Space considerations have obliged us to defer numerous sources for facts included in the text above to two books by Samuel Kurinsky, from which the above dissertation was largely taken. Sources for un-notated facts can be found in: "Ancient Egyptian Historiography;""Semitic Culture and Technology Arrive in Egypt;" "The Transformation of Egypt under Canaanite Rule," Chapters, 4, 5 and 6 respectfully of The Eighth Day, The Hidden History of the Jewish Contribution to Civilization," Jason Aronson, New Jersey, 1994, pp. 59-128, and in: "Egyptian (sic) Glass," chapter 3 of The Glassmakers; an Odyssey of the Jews , Hippocrene Books, PP. 53-78.

Both books are available from the Hebrew History Federation Ltd.

  1. James Henry Breasted, A History of Egypt, 1905 (reprint, New York, Bantam Books 1964) p. 20.
  2. A. Rosalie David, The Ancient Egyptians, London, Routledge & Kegan Paul, 1982, p. 12.
  3. Percy S. P. Handcock, Mesopotamian Archaeology, New York, Kraus Reprint & Periodicals, 1963, p. 5
  4. Sir Alan Gardiner, Egypt of the Pharaohs, 1961, reprint Oxford Un. Press 1979, p.35.
  5. Will Durant, Our Oriental Heritage, 1935, reprint New York, Simon & Schuster, 1954, p. 135
  6. F. Wendorf et al, "Egyptian Prehistory; Some New Concepts," Science, 1969, pp. 1161-1171.
  7. Merimde beni-Salame was discovered by Professor Hermann Junker in the winter of 1927-28, director of the Vienna Academy of Science's expedition to Egypt
  8. Michael A. Hoffman, Egypt Before the Pharaohs, (London, Routledge & Kegan Paul, 1980, p. 169.
  9. Hoffman, Ibid., p. 186.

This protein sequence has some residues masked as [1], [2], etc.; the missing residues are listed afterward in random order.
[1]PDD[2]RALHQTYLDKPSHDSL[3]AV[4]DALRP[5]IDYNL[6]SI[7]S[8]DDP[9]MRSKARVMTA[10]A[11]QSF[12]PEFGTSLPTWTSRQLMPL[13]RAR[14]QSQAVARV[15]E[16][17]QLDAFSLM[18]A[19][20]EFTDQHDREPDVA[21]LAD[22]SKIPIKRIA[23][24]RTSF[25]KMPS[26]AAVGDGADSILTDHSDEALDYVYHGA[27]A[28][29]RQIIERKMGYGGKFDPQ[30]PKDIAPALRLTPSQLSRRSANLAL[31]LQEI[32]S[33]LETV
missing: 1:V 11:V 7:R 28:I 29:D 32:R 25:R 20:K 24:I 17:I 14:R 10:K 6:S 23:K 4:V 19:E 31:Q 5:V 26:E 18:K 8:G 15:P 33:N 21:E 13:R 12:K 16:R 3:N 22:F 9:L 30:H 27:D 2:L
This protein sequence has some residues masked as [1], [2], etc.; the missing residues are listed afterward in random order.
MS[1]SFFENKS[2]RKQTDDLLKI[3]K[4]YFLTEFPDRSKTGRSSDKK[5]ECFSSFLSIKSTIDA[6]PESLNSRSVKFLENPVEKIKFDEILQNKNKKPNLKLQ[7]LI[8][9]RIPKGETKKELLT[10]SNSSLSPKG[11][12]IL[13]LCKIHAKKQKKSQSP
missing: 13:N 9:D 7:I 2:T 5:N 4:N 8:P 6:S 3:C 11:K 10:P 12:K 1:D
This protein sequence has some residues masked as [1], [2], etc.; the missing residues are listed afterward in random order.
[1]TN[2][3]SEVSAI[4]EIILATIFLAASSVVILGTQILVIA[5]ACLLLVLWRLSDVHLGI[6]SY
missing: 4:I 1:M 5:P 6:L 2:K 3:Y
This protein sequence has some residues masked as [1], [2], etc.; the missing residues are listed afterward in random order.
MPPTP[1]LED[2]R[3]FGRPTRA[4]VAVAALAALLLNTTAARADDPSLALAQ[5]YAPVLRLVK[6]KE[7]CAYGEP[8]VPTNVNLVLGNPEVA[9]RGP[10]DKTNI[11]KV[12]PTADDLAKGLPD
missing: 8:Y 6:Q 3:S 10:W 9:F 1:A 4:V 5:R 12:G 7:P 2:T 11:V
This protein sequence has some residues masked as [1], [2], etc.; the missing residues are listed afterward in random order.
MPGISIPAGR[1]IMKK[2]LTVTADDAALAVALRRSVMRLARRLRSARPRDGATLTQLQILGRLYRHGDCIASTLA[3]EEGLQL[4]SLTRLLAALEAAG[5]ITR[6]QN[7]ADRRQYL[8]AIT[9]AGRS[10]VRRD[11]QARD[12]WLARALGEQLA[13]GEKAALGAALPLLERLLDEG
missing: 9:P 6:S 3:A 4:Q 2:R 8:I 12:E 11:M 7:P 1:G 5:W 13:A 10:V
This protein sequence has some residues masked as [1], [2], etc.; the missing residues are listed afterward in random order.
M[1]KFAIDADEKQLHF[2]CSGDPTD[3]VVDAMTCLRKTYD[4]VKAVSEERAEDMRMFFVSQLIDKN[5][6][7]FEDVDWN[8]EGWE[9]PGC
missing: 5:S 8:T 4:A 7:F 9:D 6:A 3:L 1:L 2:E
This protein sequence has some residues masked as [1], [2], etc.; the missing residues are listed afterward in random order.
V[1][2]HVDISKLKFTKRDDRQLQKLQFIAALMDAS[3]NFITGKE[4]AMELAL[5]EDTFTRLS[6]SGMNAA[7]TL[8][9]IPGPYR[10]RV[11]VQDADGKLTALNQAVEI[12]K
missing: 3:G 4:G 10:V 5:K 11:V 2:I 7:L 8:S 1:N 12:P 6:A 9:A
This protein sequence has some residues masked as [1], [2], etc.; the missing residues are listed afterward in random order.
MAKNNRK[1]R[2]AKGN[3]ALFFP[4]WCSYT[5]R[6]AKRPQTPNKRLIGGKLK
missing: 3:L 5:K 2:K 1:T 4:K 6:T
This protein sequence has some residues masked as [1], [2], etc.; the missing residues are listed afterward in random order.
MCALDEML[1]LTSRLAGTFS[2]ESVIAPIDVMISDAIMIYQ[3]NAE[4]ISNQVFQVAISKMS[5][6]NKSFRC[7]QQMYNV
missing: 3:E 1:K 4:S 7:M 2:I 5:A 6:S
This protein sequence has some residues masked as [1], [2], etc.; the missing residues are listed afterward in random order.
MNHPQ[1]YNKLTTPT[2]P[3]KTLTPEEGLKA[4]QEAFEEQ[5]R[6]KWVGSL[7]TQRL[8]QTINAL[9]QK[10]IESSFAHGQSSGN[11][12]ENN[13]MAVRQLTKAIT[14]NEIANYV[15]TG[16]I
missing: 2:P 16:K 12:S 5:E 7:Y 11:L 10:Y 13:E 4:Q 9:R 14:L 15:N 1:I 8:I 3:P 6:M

10. H. J. Cantor, "The Relative Chronology of Egypt and its Foreign Correlations before the Bronze Age," in Chronologies on Old World Archaeology, ed. R. Ehrich, Chicago Un. Press, 1965, pp. 1-46.
  11. B.G. Trigger et al, "The Rise of Egyptian Civilization," in Ancient Egypt: A Social History 1983, reprint Cambridge Un. Press, 1986, pp. 25-6.
  12. Hoffman, Ibid., p. 214.
  13. Sir Alan Gardiner, Egypt of the Pharaohs, 1951, reprint, Oxford Un. Press, ,1979. Pp. 156-7.
  14. Manfred Bietak, "Urban Archaeology and the 'Town Problem' in Ancient Egypt", Egyptology (1979), 97, 119.
  15. A.S. Hemmy, Journal of Egyptian Archaeology, XXIII, 1937, p. 56. See also Charles Singer et al, A History o Technology, vol 1 (Weights and Measures) pp. 776-7, as for example: "The Egyptian short cubit of 6 palms and 24 digits (17.68 or 449 mm. Was also the early Jewish cubit at 17.60 (447 mm.).
  16. James B. Pritchard, ed., Ancient Near Eastern Texts Relating to the Old Testament., Princeton, 1969, p. 492.
  17. Donald B. Redford, Egypt, Canaan and Israel in Ancient Times, Princeton 1992, p. 444.